With Gov. Mills declining to sign a sports gambling bill, betting on sports likely won’t be legalized in Maine until 2020. Unfortunately, the model proposed in that bill (L.D. 553) would have resulted in significant tax revenue for the state.

The bill proposed an untethered approach, allowing all mobile and physical operators to open as soon as possible. Contrarily, Illinois’ plan involves an 18-month period where online-only outlets cannot operate without partnering with physical locations, likely making in-person wagering the only option for this time. Similarly, New York’s legislation includes in-person betting only via upstate casinos, severely limiting the potential revenue flow.

The key to Maine’s proposed legislation was quick access to mobile betting, as it’s the most popular and profitable form. New Jersey proved this, with more than 80 percent of the $2.2 billion wagered in the state since January being placed online. In fact, online betting helped New Jersey’s monthly handle in May overtake Nevada’s.

With a 13 percent tax on the gross revenue sports books earned from mobile bets, the Garden State generated almost $13.5 million in taxes on the year, which would not have existed otherwise. The convenience of online betting makes it superior to in-person, and the proposed legislation would have given Maine residents and visitors access to both forms as soon as possible. By not passing this bill before football season, which the American Gaming Association found to be the most popular sport among bettors, the state is missing out on a healthy influx of tax revenue.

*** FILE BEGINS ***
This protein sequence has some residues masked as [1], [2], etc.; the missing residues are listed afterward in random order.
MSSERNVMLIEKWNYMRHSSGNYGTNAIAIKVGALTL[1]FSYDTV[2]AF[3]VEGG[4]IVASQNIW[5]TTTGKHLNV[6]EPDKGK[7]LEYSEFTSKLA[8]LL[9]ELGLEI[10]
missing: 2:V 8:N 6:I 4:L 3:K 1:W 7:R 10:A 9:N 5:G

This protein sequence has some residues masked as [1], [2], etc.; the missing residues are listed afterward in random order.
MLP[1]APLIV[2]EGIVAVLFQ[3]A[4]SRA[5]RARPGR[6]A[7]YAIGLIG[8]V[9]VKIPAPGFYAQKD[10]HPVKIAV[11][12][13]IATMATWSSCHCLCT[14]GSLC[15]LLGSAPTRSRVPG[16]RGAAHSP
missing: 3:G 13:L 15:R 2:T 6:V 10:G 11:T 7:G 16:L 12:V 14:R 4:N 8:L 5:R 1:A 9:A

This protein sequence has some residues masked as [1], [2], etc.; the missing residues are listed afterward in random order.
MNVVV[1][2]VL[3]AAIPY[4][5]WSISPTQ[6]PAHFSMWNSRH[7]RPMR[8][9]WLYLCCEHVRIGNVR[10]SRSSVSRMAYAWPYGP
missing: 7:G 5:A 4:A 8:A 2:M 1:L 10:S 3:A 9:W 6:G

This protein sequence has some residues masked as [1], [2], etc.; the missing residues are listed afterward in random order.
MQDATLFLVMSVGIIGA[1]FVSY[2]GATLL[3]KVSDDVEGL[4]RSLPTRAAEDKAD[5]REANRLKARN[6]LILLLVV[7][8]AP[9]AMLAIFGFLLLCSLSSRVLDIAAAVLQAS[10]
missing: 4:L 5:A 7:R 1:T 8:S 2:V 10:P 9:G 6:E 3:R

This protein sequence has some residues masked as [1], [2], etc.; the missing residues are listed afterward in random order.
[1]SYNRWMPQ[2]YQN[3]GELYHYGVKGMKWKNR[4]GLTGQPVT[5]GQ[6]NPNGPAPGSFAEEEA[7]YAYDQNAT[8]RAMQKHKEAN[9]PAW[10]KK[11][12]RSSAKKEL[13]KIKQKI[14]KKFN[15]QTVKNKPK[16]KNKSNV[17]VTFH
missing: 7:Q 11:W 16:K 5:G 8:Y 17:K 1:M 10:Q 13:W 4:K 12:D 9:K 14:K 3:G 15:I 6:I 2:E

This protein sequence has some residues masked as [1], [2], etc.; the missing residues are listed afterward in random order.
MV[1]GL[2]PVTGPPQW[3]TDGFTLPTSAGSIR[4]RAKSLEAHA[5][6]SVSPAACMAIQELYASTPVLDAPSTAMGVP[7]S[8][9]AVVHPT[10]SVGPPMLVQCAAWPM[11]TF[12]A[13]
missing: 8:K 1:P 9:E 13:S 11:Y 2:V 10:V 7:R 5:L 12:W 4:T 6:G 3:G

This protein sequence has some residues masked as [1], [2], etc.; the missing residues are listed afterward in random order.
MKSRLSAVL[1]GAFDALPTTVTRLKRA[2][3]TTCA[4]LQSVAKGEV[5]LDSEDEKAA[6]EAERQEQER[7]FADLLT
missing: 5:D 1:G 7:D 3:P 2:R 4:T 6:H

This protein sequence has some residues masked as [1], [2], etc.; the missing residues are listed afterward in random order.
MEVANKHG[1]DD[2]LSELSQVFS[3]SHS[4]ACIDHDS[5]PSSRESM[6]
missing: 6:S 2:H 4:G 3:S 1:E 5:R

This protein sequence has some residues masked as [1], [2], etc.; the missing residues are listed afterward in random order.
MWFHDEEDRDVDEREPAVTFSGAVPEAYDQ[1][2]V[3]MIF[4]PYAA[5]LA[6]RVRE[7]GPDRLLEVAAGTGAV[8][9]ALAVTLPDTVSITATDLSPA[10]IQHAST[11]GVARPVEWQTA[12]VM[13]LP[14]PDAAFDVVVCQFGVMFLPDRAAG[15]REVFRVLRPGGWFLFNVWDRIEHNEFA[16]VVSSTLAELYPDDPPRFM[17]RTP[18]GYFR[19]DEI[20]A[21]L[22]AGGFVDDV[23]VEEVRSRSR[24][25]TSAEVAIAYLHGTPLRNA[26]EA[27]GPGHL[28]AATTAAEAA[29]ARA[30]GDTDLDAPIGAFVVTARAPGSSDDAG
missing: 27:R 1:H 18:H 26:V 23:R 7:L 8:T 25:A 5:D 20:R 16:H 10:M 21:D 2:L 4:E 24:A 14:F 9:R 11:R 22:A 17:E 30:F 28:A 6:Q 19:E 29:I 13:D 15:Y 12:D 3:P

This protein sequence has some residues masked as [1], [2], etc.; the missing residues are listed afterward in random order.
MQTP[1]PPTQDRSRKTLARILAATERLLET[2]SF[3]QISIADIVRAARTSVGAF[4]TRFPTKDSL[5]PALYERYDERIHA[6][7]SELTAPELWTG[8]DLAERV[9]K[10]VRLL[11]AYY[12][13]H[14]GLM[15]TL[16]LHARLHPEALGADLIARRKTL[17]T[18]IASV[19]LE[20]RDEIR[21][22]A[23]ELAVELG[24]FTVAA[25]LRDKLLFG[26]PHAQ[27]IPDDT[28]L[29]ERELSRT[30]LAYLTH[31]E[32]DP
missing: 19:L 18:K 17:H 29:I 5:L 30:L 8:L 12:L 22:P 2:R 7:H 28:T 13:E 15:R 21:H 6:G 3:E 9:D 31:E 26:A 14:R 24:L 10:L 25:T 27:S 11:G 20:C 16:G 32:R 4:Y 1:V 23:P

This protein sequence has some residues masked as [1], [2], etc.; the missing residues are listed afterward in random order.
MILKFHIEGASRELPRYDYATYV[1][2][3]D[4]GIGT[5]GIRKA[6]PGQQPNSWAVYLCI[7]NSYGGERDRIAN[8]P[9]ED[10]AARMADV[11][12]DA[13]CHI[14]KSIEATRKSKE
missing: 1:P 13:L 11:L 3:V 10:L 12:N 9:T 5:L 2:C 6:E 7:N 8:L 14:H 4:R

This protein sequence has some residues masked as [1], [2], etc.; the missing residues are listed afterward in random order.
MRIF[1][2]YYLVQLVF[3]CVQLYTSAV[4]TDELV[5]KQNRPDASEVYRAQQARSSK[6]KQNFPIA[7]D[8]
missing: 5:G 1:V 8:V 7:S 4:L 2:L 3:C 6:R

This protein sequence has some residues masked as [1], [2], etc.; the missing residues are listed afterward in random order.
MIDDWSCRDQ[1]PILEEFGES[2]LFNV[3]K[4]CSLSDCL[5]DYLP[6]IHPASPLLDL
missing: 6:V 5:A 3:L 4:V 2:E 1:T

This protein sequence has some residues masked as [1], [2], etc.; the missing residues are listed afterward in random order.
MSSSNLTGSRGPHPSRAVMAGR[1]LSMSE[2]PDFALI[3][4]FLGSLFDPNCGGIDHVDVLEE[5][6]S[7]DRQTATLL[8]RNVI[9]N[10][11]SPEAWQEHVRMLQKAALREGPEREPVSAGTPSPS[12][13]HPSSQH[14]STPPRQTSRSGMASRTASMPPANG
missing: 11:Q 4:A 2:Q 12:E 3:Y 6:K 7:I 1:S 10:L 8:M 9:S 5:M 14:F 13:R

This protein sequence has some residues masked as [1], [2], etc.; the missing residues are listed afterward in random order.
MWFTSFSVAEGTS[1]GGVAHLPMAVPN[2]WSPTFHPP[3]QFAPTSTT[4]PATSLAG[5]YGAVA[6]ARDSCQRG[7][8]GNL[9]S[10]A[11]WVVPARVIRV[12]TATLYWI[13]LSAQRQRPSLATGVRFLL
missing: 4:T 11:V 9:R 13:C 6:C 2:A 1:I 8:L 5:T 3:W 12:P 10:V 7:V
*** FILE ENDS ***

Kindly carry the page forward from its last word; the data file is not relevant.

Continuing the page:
By declining to sign this bill, Gov. Mills postpones what would be a steady stream of funding for Maine’s General Fund as well as important initiatives like problem-gambling programs. With this in mind, it’s crucial to ensure that Maine has immediate access to the most profitable form of sports wagering.

Alexander Kostin

founder, AmericanGambler.com

Copenhagen

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